See a Doctor

If you’re grieving and find that your symptoms are preventing you from functioning in your daily life, it’s important to see a doctor. Grief can sometimes lead to physical symptoms that may require medical treatment. For example, if you’re not sleeping or eating, your doctor can prescribe medication to help you manage those symptoms. If you’re having difficulty managing your grief on your own, your doctor can also refer you to a therapist or counselor who can help you through this difficult time.

Get Plenty of Rest

It’s common to have trouble sleeping after you experience a loss. You may have difficulty falling asleep or staying asleep throughout the night. You may also find that you are sleeping more than usual. While it’s important to get plenty of rest, you shouldn’t force yourself to sleep. If you can’t sleep, try to engage in calming activities such as reading or listening to soft music. Avoid watching television or using your computer right before bed as the stimulating content can make it harder to fall asleep.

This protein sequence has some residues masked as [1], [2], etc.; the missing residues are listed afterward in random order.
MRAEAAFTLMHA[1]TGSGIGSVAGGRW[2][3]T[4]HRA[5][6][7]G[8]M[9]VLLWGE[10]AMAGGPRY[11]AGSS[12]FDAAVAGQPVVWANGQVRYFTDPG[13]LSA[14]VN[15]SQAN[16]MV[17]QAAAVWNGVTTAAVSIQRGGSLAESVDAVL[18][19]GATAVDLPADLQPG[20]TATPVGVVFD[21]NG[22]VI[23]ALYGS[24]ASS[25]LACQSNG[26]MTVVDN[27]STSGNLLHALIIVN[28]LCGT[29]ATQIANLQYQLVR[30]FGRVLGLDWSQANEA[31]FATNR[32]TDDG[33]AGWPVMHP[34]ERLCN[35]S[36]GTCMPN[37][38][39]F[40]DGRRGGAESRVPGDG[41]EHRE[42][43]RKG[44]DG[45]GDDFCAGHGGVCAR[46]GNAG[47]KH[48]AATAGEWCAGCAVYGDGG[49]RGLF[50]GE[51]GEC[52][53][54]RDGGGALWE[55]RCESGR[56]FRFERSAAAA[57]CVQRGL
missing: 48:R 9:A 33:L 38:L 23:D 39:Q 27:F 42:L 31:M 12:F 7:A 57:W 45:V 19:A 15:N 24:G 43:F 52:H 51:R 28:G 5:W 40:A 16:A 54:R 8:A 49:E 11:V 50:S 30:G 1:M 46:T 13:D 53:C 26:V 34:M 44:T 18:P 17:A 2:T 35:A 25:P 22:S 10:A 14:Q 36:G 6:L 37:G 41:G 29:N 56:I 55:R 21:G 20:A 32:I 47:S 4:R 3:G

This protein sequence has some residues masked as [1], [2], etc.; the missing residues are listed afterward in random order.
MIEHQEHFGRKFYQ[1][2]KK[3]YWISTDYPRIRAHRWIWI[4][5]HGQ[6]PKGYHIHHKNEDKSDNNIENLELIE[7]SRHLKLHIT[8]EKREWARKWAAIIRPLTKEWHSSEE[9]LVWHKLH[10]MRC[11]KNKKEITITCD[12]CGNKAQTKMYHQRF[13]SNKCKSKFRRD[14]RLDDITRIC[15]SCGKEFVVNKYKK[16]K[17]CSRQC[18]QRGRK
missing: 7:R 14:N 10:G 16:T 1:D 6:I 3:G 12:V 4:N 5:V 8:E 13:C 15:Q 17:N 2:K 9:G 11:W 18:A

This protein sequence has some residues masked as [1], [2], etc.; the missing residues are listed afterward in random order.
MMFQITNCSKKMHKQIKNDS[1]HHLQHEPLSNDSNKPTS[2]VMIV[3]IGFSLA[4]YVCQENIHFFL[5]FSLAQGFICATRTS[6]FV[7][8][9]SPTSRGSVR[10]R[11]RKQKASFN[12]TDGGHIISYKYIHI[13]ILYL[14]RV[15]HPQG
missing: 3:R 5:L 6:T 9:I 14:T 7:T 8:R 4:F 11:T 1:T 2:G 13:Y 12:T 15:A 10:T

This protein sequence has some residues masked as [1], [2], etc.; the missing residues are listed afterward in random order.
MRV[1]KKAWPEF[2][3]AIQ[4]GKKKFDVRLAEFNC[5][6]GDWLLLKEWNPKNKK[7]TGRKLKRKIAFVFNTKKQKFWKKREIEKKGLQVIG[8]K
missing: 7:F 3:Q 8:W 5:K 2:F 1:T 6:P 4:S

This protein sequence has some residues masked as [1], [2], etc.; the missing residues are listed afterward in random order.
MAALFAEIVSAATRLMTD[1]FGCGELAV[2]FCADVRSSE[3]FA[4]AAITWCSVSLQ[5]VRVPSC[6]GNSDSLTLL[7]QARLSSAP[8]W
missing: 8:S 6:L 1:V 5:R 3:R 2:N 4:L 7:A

Eat a Healthy Diet

Your body needs nutritious foods to heal. Eating a healthy diet will help your body to function at its best. Include plenty of fruits, vegetables, and whole grains in your diet.Limit sugary and fatty foods. These can make you feel worse and can interfere with your healing process. Get plenty of protein to help your body repair tissue damage. Good sources of protein include fish, chicken, beans, and nuts.


You might not feel like it, but exercise can be immensely helpful when you’re grieving. It releases endorphins, which have mood-boosting properties, and can help to alleviate some of the symptoms of anxiety and depression. Exercise is also a great way to distract yourself from your grief and give yourself some time to focus on something else. Even something as simple as going for a walk can make a difference.